This handout explains follow-up care after a surgical biceps tendon repair. The biceps tendon was securely anchored down to the bone during repair. A splint has been used to protect the tendon as it heals. Please do not attempt to lift anything heavier than a pencil with your arm. Prior to surgery, you were given a local anesthetic and regional block. Because of the pain blocks, you may notice numbness and/or tingling in your fingers & hands. This is normal and should dissipate within 24 hours.

If the skin around the incision is red or if there is drainage coming out of it, please call us right away at the phone number listed at the bottom of this page. Please go to the emergency room if this occurs at night or on a weekend. We recommend that you start physical therapy within one week after surgery to begin gentle range of motion exercises. If you do not have an appointment to begin post-operative therapy, please contact our office and we will coordinate that for you.

Wound Care:

  • Bone anchors (hardware) may be used to repair a ruptured biceps tendon. These hold the tissue in place until it can heal.
  • Your arm will be placed in a bulky splint after surgery. This helps to protect the surgical site (the tendon repair) and to lessen swelling. When bathing, put a plastic bag around your arm to keep the splint clean and dry. If the splint feels tight, you may unwrap & rewrap the Ace bandages to make it more comfortable.
  • Elevate your arm as much as possible each day to reduce swelling and/or pain. Please avoid lifting objects with this arm.

Pain Management:

  • You will receive a prescription for narcotic pain medication. Take the pain medication as it is prescribed. This will help to best manage your pain. As it takes about 1 hour for the medication to take effect, it is important to “stay ahead” with your pain medication and avoid having to play “catch up” for a significant increase in pain.
  • Medication for nausea may also be provided. Please make sure to take this as directed. It is typically placed under the tongue (sublingual) to be absorbed in the mouth.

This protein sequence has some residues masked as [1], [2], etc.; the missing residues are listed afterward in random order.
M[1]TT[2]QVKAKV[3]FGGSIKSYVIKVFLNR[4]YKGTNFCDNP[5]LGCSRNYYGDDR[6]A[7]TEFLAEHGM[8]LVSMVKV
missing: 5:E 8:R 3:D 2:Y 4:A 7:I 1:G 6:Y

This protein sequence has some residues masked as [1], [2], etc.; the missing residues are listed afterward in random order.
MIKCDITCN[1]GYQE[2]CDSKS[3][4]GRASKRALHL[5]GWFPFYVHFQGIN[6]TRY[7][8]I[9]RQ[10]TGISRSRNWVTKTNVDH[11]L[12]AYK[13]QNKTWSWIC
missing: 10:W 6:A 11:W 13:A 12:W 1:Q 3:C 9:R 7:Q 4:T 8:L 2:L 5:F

• Please make sure to check with the postoperative nurse or the Bellevue Bone & Joint Physicians staff if you have additional questions about how to manage your pain medication.
  • If you have uncomfortable side effects from the pain medication, please call us.
  • Please see the “Medications After Surgery” form for more detailed instructions.
  • It is normal to have some pain off and on for approximately one year after surgery, particularly in cold weather.

Driving:

  • Do not drive if you are taking narcotic medication, as it is unsafe and against Washington state law. Taking medication can make you sleepy and delay your reaction time.
  • Once you are no longer taking narcotic medication, you may drive as soon as you can comfortably grip the steering wheel with both hands.

Activity:

  • You will have very little use of the operative arm for about six weeks after surgery until the tendon heals with the bone.
  • Do not lift anything heavier than a pencil or pen until your sutures have been removed and you have been advised to advance your activity by your physician or therapist.

Follow-Up:

  • You will have very little use of the operative arm for about six weeks after surgery until the tendon heals with the bone.
  • Do not lift anything heavier than a pencil or pen until your sutures have been removed and you have been advised to advance your activity by your physician or therapist.

Results:

Many patients who rupture their biceps will regain full use of their arm. Stiffness is common after surgery and decreases with use. Occasional discomfort may occur, but should diminish in frequency and strength over time. If there is hypersensitivity at the surgical scar site, our medical staff can advise you on how to gently rub the skin using materials with different textures to reduce these effects.


Thomas E. Trumble, M.D.

*Figures courtesy of Principles of Hand Surgery and Therapy by Thomas E. Trumble, MD, Ghazi M. Rayan, MD, Mark E. Baratz, MD and Jeffrey E. Budoff, MD